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Saffron Quinoa with Almonds and Currants

Serves 6


    There’s one flower you may already have in your pantry. The thin red threads we know as saffron are the stigmas pulled from the centre of the saffron crocus. Saffron brings bright colour and subtle earthy and slightly grassy floral flavours to dishes and is frequently used in rice dishes of all kinds—from biryani to paella and risotto. Here, saffron is used with cinnamon, cloves, and orange to lend flavour and colour to quinoa along with a classic combination of almonds and currants.


    The sunshine spice

    Saffron contains phytochemicals including crocin, picrocrocin, and safranal, which are thought to be responsible for its medicinal actions. Saffron has been studied in the treatment of Alzheimer’s disease and may help improve symptoms. Studies have shown that taking saffron is effective in mild to moderate depression, which has earned it the name of “sunshine spice.” Taking saffron in large quantities is not recommended, as it may be toxic at higher doses.


    Saffron Quinoa with Almonds and Currants


      • 1/3 cup (80 mL) blanched, slivered almonds
      • 1/3 cup (80 mL) just boiled water + additional 1 cup (250 mL) water
      • 1/2 tsp (2 mL) saffron threads
      • 1 Tbsp (15 mL) extra-virgin olive oil
      • 3/4 cup (180 mL) chopped shallot
      • 2 garlic cloves, peeled and crushed
      • 1/2 cup (125 mL) grated carrot
      • 1/4 tsp (1 mL) ground cloves
      • 1/4 tsp (1 mL) cinnamon
      • 1/3 cup (80 mL) white quinoa, rinsed and drained
      • 1/2 tsp (2 mL) salt
      • 1/4 cup (60 mL) currants
      • 1 tsp (5 mL) orange zest


      Per serving:

      • calories83
      • protein2 g
      • total fat5 g
        • sat. fat1 g
      • total carbohydrates8 g
        • sugars1 g
        • fibre1 g
      • sodium205 mg



      In dry saucepan, lightly toast slivered almonds until golden brown, stirring frequently. Pour onto plate to cool and set aside.


      In kettle, heat water to 170 F (76 C), using green tea setting. In small bowl, pour 1/3 cup (80 mL) over saffron threads to make a saffron tea. If your kettle doesn’t have a temperature setting, allow a just-boiled kettle to stand for 5 minutes to cool the water slightly. Allow saffron to infuse for 10 minutes while you prepare remaining ingredients.


      In medium saucepan, add olive oil and gently sauté shallots and garlic on medium heat until soft and translucent, about 5 minutes. Add carrot, cloves, and cinnamon, and stir to combine. Add rinsed and drained quinoa to pot and stir for a few minutes to incorporate. Add salt, 1 cup (250 mL) water, and saffron tea; turn up heat and bring to a boil. Reduce to low and cook, uncovered, for 10 minutes, or until holes appear in the surface of quinoa. Add almonds and currants in a single layer over quinoa; cover and cook for a further 5 minutes, or until white endosperm of quinoa emerges. Remove from heat and let stand, covered, for a further 5 minutes.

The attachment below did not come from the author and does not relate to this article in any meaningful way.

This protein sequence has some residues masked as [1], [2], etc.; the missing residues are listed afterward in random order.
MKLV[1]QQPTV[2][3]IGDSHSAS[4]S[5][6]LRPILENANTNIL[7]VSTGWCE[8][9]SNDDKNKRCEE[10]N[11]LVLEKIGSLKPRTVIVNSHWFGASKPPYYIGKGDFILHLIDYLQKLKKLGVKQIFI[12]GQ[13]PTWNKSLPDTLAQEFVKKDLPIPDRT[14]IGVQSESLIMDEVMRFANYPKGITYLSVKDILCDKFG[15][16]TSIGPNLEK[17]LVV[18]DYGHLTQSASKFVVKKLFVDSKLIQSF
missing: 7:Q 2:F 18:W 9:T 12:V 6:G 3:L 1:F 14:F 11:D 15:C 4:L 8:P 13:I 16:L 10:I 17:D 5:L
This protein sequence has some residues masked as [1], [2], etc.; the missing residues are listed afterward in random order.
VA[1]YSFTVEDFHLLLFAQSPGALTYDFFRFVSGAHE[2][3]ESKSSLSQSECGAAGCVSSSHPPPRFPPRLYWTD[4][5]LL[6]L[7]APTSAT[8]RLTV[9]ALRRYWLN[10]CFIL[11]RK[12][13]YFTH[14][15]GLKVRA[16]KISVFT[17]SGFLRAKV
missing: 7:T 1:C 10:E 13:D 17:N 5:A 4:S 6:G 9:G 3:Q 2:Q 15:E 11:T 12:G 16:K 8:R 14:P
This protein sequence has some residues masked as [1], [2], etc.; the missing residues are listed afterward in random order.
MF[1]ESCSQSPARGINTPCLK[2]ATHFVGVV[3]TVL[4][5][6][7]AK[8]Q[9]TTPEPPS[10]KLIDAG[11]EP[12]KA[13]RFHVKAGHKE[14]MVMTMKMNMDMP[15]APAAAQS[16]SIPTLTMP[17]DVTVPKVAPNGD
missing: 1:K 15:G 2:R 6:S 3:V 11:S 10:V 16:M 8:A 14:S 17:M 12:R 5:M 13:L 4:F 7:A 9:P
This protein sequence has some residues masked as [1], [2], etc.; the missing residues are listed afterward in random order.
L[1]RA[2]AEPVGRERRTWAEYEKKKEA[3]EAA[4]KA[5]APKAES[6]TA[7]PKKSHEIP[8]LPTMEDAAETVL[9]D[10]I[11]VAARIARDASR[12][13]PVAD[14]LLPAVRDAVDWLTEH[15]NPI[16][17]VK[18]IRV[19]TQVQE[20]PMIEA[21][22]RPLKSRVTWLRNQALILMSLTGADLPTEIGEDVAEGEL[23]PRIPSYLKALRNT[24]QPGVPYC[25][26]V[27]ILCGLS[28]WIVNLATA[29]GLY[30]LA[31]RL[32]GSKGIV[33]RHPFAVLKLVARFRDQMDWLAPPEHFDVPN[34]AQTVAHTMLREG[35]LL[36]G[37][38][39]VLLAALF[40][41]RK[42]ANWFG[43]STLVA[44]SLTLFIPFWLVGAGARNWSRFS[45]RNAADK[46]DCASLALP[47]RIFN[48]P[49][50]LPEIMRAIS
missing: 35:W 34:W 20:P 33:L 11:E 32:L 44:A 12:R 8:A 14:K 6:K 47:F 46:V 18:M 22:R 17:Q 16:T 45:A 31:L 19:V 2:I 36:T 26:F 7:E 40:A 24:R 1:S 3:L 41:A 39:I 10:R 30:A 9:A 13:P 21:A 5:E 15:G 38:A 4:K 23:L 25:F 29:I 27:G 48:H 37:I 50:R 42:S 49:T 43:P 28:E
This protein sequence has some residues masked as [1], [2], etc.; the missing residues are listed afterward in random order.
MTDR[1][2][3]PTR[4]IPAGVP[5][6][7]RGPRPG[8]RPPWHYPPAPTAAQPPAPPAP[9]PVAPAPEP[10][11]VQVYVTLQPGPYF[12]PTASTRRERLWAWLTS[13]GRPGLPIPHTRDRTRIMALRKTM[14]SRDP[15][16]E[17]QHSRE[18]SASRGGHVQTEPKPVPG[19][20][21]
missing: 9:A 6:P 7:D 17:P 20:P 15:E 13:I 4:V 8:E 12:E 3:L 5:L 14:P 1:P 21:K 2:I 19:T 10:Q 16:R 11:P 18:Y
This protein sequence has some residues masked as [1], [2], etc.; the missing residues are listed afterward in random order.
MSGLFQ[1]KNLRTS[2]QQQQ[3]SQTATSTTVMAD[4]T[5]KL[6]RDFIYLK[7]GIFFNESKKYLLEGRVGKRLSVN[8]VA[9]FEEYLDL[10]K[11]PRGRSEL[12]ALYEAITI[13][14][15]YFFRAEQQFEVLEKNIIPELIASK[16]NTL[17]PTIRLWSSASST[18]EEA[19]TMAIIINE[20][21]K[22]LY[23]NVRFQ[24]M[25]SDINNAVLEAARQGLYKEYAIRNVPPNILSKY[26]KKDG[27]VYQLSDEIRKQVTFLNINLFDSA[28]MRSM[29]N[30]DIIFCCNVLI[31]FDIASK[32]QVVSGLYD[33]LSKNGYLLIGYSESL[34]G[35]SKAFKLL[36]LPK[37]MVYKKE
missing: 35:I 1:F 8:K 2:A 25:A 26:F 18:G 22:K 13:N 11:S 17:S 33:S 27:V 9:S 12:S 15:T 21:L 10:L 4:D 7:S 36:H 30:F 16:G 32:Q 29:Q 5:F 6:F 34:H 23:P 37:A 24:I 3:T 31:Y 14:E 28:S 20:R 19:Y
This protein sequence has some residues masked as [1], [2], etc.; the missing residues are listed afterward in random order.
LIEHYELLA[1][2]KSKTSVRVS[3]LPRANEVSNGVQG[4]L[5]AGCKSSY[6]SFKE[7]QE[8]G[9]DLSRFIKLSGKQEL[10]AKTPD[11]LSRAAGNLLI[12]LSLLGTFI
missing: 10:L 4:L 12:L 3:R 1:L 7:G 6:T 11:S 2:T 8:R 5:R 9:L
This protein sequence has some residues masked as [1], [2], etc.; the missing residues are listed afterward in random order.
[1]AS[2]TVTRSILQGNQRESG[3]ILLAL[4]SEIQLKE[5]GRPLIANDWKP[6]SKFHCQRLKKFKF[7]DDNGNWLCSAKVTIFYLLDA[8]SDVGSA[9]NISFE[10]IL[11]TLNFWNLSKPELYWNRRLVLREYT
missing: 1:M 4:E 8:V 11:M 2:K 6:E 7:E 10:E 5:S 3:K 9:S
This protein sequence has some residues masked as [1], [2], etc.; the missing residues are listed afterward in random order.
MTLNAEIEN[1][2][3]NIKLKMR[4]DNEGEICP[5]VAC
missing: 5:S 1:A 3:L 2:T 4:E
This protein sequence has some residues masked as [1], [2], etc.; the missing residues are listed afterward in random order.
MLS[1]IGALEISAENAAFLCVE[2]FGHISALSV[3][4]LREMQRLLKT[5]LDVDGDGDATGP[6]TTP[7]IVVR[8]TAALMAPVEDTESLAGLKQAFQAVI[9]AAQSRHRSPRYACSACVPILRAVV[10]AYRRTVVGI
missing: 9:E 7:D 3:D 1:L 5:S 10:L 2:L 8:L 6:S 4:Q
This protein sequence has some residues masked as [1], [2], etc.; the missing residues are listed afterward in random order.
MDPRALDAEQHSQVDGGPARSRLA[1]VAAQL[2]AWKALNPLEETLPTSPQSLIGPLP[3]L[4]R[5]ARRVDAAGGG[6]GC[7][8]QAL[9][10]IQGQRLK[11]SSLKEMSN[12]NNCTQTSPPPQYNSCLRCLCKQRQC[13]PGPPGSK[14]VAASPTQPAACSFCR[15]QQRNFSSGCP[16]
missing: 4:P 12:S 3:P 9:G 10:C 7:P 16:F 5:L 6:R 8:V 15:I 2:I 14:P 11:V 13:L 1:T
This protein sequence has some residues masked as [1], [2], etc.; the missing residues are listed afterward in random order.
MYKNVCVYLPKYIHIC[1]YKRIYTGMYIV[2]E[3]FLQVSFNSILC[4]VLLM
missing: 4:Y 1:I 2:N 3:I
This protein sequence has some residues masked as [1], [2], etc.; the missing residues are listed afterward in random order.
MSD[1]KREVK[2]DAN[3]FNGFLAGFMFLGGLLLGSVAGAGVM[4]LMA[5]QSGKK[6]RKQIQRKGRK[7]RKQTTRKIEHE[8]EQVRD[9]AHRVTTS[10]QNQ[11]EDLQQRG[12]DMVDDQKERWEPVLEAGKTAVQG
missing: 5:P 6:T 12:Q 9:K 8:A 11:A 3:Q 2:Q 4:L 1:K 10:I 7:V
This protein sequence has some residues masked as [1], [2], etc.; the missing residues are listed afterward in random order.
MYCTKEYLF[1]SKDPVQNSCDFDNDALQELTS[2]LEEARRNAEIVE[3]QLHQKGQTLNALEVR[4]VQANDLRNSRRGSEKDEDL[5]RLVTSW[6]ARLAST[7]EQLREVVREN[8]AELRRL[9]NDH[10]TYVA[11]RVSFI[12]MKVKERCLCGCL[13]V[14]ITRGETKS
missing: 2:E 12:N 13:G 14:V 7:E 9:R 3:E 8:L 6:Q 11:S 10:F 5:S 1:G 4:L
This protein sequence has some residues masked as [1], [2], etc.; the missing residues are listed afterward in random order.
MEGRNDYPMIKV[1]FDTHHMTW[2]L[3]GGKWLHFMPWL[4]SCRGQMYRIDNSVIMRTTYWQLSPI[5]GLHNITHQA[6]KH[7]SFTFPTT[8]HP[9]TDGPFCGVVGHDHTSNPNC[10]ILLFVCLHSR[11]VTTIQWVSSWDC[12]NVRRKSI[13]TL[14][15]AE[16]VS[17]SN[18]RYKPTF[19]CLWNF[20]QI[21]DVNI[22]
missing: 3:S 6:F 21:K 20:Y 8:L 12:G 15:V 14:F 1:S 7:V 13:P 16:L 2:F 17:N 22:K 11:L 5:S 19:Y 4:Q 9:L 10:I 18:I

When ready to serve, add orange zest, fluff with fork, stir gently to combine all ingredients, and serve on large, flat platter.



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      Going Pro

      Going Pro

      You might think of protein as something you mainly get from a meal and, therefore, not a component of dessert. But, if you’re going to opt for dessert from time to time, why not consider working in ingredients that go big on this important macronutrient? It’s easier (and more delicious) than you may think! Protein is an essential part of every cell in your body and plays a starring role in bone, muscle, and skin health. So, certainly, you want to make sure you’re eating enough. And it’s best to spread protein intake throughout the day, since your body needs a continual supply. This is why it can be a great idea to try to include protein in your desserts. When protein is provided in sufficient amounts in a dessert, it may help you feel more satiated and help temper blood sugar swings. Plus, in many cases, that protein comes in a package of other nutritional benefits. For instance, if you’re eating a dessert made with protein-packed Greek yogurt, you’re not just getting protein; you’re getting all the yogurt’s bone-benefitting calcium and immune-boosting probiotics, too. Adding nuts to your dessert doesn’t just provide plant-based protein, but it also provides heart-healthy fats. Yes, desserts need not be just empty calories. Ready for a treat? These protein-filled desserts with a healthy twist are dietitian-approved—and delicious.